We've updated our Privacy Policy to make it clearer how we use your personal data.

We use cookies to provide you with a better experience. You can read our Cookie Policy here.


Engineered Maize Toxicity Claims Roundly Rebuffed

Want a FREE PDF version of This News Story?

Complete the form below and we will email you a PDF version of "Engineered Maize Toxicity Claims Roundly Rebuffed"

Technology Networks Ltd. needs the contact information you provide to us to contact you about our products and services. You may unsubscribe from these communications at any time. For information on how to unsubscribe, as well as our privacy practices and commitment to protecting your privacy, check out our Privacy Policy

Read time:
- Andy Coghlan, The New Scientist, Jan 22, 2010
MONSANTO, the giant of genetically modified crops, has for the first time been forced to release raw data from toxicology studies it carried out on three strains of its modified maize. An external analysis of the data claims it shows that eating the maize could result in damage to the liver and kidneys, but this has been dismissed as unsupportable by a government agency and independent toxicologists.

With legal help from Greenpeace and the Swedish Board of Agriculture, researchers at the Committee of Research and Information on Genetic Engineering, a French anti-GM lobby group, forced Monsanto to release the data from studies in which rats were fed with the three varieties of maize for three months.

Two of the maize varieties, MON 810 and MON 863, contain genes for the bacterial Bt protein, which protects against corn borer larvae. The third, NK 603, is resistant to the weedkiller glyphosate. All are widely grown in the US, while MON 810 is the only GM crop grown in Europe, mainly in Spain.

The re-analysis of the data, led by Gilles-Eric Séralini at the University of Caen in France, concludes that the rats showed statistically significant signs of liver and kidney toxicity (International Journal of Biological Sciences, vol 5, p 706).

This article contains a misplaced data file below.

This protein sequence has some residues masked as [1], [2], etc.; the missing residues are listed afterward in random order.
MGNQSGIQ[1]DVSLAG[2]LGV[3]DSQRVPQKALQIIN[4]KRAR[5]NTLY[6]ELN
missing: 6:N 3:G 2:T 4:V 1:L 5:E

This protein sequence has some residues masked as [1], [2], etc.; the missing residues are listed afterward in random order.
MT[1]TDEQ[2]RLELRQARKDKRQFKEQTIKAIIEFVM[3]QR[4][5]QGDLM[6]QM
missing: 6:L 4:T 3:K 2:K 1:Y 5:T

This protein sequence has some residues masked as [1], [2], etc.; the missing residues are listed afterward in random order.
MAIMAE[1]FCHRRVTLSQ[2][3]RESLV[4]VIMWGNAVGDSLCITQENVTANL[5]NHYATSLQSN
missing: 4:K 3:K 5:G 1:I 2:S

With each of the three strains of maize, researchers say they found unusual concentrations of hormones and other compounds in the blood and urine of the tested rats, suggesting each strain impaired kidney and liver function. By the end of the trials, the female rats that were fed MON 863 had elevated blood-sugar levels and raised concentrations of fatty substances called triglycerides. Both are potential precursors of diabetes, according to Séralini. And there were further signs that the kidneys of rats fed NK 603 were impaired, he says.

"What we've shown is clearly not proof of toxicity, but signs of toxicity," says Séralini. "I'm sure there's no acute toxicity, but who's to say there are no chronic effects?" He wants longer studies on more species to check for such effects.

Unsurprisingly, Monsanto has refuted the findings, saying they do not demonstrate that there is any risk to the consumer. France's High Council of Biotechnology, too, has said that the study provides no new evidence of toxicity from the three maizes. Independent toxicologists contacted by New Scientist said Séralini's analysis overplays the importance of minor variations that most experienced toxicologists would consider to be random background noise.

The study did not address the environmental concerns associated with GM crops, which have led six European countries to ban MON 810.